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Hasil cari dari kata atau frase: bit (0.01041 detik)
Found 4 items, similar to bit.
English → Indonesian (Kamus Landak) Definition: bit sedikit
English → Indonesian (quick) Definition: bit bingkah, colet, penggalan, secolek, sedikit
English → English (WordNet) Definition: bit bite n 1: a wound resulting from biting by an animal or a person 2: a small amount of solid food; a mouthful; “all they had left was a bit of bread” [syn: morsel, bit] 3: a painful wound caused by the thrust of an insect's stinger into skin [syn: sting, insect bite] 4: a light informal meal [syn: collation, snack] 5: (angling) an instance of a fish taking the bait; “after fishing for an hour he still had not had a bite” 6: wit having a sharp and caustic quality; “he commented with typical pungency”; “the bite of satire” [syn: pungency] 7: a strong odor or taste property; “the pungency of mustard”; “the sulfurous bite of garlic”; “the sharpness of strange spices” [syn: pungency, sharpness] 8: the act of gripping or chewing off with the teeth and jaws [syn: chomp] 9: a portion removed from the whole; “the government's weekly bite from my paycheck” [also: bitten, bit] bite v 1: to grip, cut off, or tear with or as if with the teeth or jaws; “Gunny invariably tried to bite her” [syn: seize with teeth ] 2: cause a sharp or stinging pain or discomfort; “The sun burned his face” [syn: sting, burn] 3: penetrate or cut, as with a knife; “The fork bit into the surface” 4: deliver a sting to; “A bee stung my arm yesterday” [syn: sting, prick] [also: bitten, bit] bit n 1: a small quantity; “a spot of tea”; “a bit of paper” [syn: spot] 2: a small fragment of something broken off from the whole; “a bit of rock caught him in the eye” [syn: chip, flake, fleck, scrap] 3: an indefinitely short time; “wait just a moment”; “it only takes a minute”; “in just a bit” [syn: moment, minute, second] 4: an instance of some kind; “it was a nice piece of work”; “he had a bit of good luck” [syn: piece] 5: piece of metal held in horse's mouth by reins and used to control the horse while riding; “the horse was not accustomed to a bit” 6: a unit of measurement of information (from Binary + digIT); the amount of information in a system having two equiprobable states; “there are 8 bits in a byte” 7: a small amount of solid food; a mouthful; “all they had left was a bit of bread” [syn: morsel, bite] 8: a small fragment; “overheard snatches of their conversation” [syn: snatch] 9: a short theatrical performance that is part of a longer program; “he did his act three times every evening”; “she had a catchy little routine”; “it was one of the best numbers he ever did” [syn: act, routine, number, turn] 10: the cutting part of a drill; usually pointed and threaded and is replaceable in a brace or bitstock or drill press; “he looked around for the right size bit” [also: bitting, bitted] bit See bite [also: bitting, bitted]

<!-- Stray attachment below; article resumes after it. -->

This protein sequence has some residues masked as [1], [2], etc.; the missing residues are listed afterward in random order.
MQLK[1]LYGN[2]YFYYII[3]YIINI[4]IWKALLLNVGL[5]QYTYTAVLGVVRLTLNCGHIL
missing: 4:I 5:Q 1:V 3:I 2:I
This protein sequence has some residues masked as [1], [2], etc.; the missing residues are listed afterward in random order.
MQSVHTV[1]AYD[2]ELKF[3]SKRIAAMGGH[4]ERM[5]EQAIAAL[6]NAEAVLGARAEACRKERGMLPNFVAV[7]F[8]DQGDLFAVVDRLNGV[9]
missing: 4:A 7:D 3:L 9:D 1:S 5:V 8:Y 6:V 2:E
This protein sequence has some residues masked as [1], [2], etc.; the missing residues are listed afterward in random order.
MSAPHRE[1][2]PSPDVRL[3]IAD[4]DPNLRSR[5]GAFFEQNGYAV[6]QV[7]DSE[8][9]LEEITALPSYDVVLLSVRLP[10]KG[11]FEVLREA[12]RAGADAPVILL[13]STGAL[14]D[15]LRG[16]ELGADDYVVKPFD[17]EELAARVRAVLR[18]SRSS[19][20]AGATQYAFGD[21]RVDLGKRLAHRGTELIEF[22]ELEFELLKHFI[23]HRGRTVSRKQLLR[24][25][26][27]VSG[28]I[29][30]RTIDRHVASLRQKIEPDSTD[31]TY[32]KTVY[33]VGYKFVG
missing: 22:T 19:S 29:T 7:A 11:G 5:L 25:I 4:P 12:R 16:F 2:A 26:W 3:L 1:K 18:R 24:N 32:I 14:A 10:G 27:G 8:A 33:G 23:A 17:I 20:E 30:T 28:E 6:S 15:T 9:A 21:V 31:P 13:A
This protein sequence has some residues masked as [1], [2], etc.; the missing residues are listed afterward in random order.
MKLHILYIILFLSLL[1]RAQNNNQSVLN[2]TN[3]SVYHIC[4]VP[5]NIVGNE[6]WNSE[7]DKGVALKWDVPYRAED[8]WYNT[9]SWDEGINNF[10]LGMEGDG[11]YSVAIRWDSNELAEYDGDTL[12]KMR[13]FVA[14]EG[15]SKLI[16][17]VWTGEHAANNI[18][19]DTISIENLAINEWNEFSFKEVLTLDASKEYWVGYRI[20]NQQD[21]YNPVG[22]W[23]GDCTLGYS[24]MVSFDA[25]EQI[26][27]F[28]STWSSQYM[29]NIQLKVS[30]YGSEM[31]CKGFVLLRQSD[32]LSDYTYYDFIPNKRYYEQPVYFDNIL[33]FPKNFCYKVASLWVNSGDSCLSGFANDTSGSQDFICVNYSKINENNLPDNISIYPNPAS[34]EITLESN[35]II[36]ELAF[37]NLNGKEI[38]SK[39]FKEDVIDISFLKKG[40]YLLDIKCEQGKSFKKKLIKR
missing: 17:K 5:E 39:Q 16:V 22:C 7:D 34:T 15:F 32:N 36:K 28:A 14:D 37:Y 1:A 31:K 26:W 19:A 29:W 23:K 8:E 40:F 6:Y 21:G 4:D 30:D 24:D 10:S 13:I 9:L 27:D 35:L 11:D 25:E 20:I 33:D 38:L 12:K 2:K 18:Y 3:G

English → English (gcide) Definition: Bit Bit \Bit\, 3d sing. pr. of Bid, for biddeth. [Obs.] --Chaucer. [1913 Webster] Bit \Bit\, v. t. [imp. & p. p. Bitted; p. pr. & vb. n. Bitting.] To put a bridle upon; to put the bit in the mouth of. [1913 Webster] Bit \Bit\, imp. & p. p. of Bite. [1913 Webster] Bit \Bit\, n. [OE. bite, AS. bita, fr. b[=i]tan to bite; akin to D. beet, G. bissen bit, morsel, Icel. biti. See Bite, v., and cf. Bit part of a bridle.] 1. A part of anything, such as may be bitten off or taken into the mouth; a morsel; a bite. Hence: A small piece of anything; a little; a mite. [1913 Webster] 2. Somewhat; something, but not very great. [1913 Webster] My young companion was a bit of a poet. --T. Hook. [1913 Webster] Note: This word is used, also, like jot and whit, to express the smallest degree; as, he is not a bit wiser. [1913 Webster] 3. A tool for boring, of various forms and sizes, usually turned by means of a brace or bitstock. See Bitstock. [1913 Webster] 4. The part of a key which enters the lock and acts upon the bolt and tumblers. --Knight. [1913 Webster] 5. The cutting iron of a plane. --Knight. [1913 Webster] 6. In the Southern and Southwestern States, a small silver coin (as the real) formerly current; commonly, one worth about 12 1/2 cents; also, the sum of 12 1/2 cents. [1913 Webster] Bit \Bit\ (b[i^]t), n. [OE. bitt, bite, AS. bite, bite, fr. b[=i]tan to bite. See Bite, n. & v., and cf. Bit a morsel.] 1. The part of a bridle, usually of iron, which is inserted in the mouth of a horse, and having appendages to which the reins are fastened. --Shak. [1913 Webster] The foamy bridle with the bit of gold. --Chaucer. [1913 Webster] 2. Fig.: Anything which curbs or restrains. [1913 Webster] Bit \Bit\ (Computers) [binary digit.] 1. the smallest unit of information, equivalent to a choice between two alternatives, as yes or no; on or off. [PJC] 2. (Computers) the physical representation of a bit of information in a computer memory or a data storage medium. Within a computer circuit a bit may be represented by the state of a current or an electrical charge; in a magnetic storage medium it may be represented by the direction of magnetization; on a punched card or on paper tape it may be represented by the presence or absence of a hole at a particular point on the card or tape. [PJC] Bit my bit, piecemeal. --Pope. [1913 Webster] Bit \Bit\, n. In the British West Indies, a fourpenny piece, or groat. [Webster 1913 Suppl.] Bite \Bite\ (b[imac]t), v. t. [imp. Bit (b[i^]t); p. p. Bitten (b[i^]t"t'n), Bit; p. pr. & vb. n. Biting.] [OE. biten, AS. b[=i]tan; akin to D. bijten, OS. b[=i]tan, OHG. b[=i]zan, G. beissen, Goth. beitan, Icel. b[=i]ta, Sw. bita, Dan. bide, L. findere to cleave, Skr. bhid to cleave. [root]87. Cf. Fissure.] [1913 Webster] 1. To seize with the teeth, so that they enter or nip the thing seized; to lacerate, crush, or wound with the teeth; as, to bite an apple; to bite a crust; the dog bit a man. [1913 Webster] Such smiling rogues as these, Like rats, oft bite the holy cords atwain. --Shak. [1913 Webster] 2. To puncture, abrade, or sting with an organ (of some insects) used in taking food. [1913 Webster] 3. To cause sharp pain, or smarting, to; to hurt or injure, in a literal or a figurative sense; as, pepper bites the mouth. “Frosts do bite the meads.” --Shak. [1913 Webster] 4. To cheat; to trick; to take in. [Colloq.] --Pope. [1913 Webster] 5. To take hold of; to hold fast; to adhere to; as, the anchor bites the ground. [1913 Webster] The last screw of the rack having been turned so often that its purchase crumbled, . . . it turned and turned with nothing to bite. --Dickens. [1913 Webster] To bite the dust, To bite the ground, to fall in the agonies of death; as, he made his enemy bite the dust. To bite in (Etching), to corrode or eat into metallic plates by means of an acid. To bite the thumb at (any one), formerly a mark of contempt, designed to provoke a quarrel; to defy. “Do you bite your thumb at us?” --Shak. To bite the tongue, to keep silence. --Shak. [1913 Webster] Bite \Bite\ (b[imac]t), v. t. [imp. Bit (b[i^]t); p. p. Bitten (b[i^]t"t'n), Bit; p. pr. & vb. n. Biting.] [OE. biten, AS. b[=i]tan; akin to D. bijten, OS. b[=i]tan, OHG. b[=i]zan, G. beissen, Goth. beitan, Icel. b[=i]ta, Sw. bita, Dan. bide, L. findere to cleave, Skr. bhid to cleave. [root]87. Cf. Fissure.] [1913 Webster] 1. To seize with the teeth, so that they enter or nip the thing seized; to lacerate, crush, or wound with the teeth; as, to bite an apple; to bite a crust; the dog bit a man. [1913 Webster] Such smiling rogues as these, Like rats, oft bite the holy cords atwain. --Shak. [1913 Webster] 2. To puncture, abrade, or sting with an organ (of some insects) used in taking food. [1913 Webster] 3. To cause sharp pain, or smarting, to; to hurt or injure, in a literal or a figurative sense; as, pepper bites the mouth. “Frosts do bite the meads.” --Shak. [1913 Webster] 4. To cheat; to trick; to take in. [Colloq.] --Pope. [1913 Webster] 5. To take hold of; to hold fast; to adhere to; as, the anchor bites the ground. [1913 Webster] The last screw of the rack having been turned so often that its purchase crumbled, . . . it turned and turned with nothing to bite. --Dickens. [1913 Webster] To bite the dust, To bite the ground, to fall in the agonies of death; as, he made his enemy bite the dust. To bite in (Etching), to corrode or eat into metallic plates by means of an acid. To bite the thumb at (any one), formerly a mark of contempt, designed to provoke a quarrel; to defy. “Do you bite your thumb at us?” --Shak. To bite the tongue, to keep silence. --Shak. [1913 Webster]